Giant Straight-Tusked Elephant-INDIAN EXPRESS-28-01-2020
Who are straight-tusked elephant?
• The straight-tusked elephant (Palaeoloxodon antiquus) is an extinct species of elephant that inhabited Europe and Western Asia during the Middle and Late Pleistocene (781,000–50,000 years before present).
• Recovered individuals have reached up to 4–4.2 metres (13.1–13.8 ft) in height, and an estimated 11.3–15 tonnes (11.1–14.8 long tons; 12.5–16.5 short tons) in weight. The straight-tusked elephant probably lived in small herds, flourishing in interglacial periods, when its range would extend as far as Great Britain.
• Isolated tusks are often found while partial or whole skeletons are rare, and there is evidence of predation by early humans. It is a possible ancestor of dwarf elephants that later inhabited islands in the Mediterranean.
• An international study in Quaternary Science Reviews has sought to bring some order into our understanding of giant straight-tusked elephant.
• About 800,000 years ago, a giant straight-tusked elephant migrated out of Africa and spread across Europe and Asia.
• Marked by a huge head (4.5 feet from the top of the skull roof to the base of the tusk sheaths), the elephant divided into many species, such as Palaeoloxodon antiquus (in Europe), Palaeoloxodon namadicus (India) and Palaeoloxodon naumanni (Japan).
• All these species are now extinct. Now, an international study in Quaternary Science Reviews has sought to bring some order into our understanding of these species.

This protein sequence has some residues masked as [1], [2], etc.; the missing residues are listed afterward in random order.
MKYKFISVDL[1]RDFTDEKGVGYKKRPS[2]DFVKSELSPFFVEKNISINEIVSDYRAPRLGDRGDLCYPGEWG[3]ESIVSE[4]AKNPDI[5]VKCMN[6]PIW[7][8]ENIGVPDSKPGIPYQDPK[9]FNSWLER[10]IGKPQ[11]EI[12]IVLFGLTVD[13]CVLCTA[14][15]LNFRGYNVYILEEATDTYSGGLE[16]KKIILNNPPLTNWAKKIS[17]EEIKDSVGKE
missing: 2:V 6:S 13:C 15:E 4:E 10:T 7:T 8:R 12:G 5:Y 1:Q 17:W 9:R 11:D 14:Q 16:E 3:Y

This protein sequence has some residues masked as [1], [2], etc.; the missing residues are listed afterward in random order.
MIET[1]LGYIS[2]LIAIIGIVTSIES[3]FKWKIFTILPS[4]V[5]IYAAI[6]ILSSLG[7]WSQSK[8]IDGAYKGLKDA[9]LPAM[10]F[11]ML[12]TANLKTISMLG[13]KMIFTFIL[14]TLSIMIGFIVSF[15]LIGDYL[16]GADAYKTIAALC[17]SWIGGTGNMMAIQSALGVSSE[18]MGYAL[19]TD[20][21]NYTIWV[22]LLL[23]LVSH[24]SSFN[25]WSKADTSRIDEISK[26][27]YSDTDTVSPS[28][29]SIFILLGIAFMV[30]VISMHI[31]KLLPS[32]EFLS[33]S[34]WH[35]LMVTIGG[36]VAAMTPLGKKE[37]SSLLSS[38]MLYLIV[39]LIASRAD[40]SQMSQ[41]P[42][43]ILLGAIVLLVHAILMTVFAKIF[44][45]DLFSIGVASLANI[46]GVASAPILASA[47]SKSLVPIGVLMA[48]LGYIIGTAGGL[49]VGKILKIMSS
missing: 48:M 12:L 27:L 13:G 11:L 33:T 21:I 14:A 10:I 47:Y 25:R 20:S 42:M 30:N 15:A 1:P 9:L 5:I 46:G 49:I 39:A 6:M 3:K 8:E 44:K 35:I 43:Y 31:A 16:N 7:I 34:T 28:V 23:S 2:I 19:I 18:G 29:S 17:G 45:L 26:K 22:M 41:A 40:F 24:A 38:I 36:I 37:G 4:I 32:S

• One key point of confusion was the different sizes of skull crests in fossils found in Europe. For a long time, it was thought that the European species had a rather slenderly built skull roof crest, whereas the Indian species was characterised by an extremely robust skull crest that extended near to the base of the trunk from the top of the skull.
• But some skulls, found in Italy and Germany, with almost the same exaggerated skull crest as the Indian form, raised confusion whether these were the same as the Indian species.
• The new study has concluded that there was a single European species. Measurements showed that even in European skulls with pronounced crests, the skull roof never becomes as thickened as in the Indian specimens. On the other hand, fossils found in Asia and East Africa represent distinct species that evolved.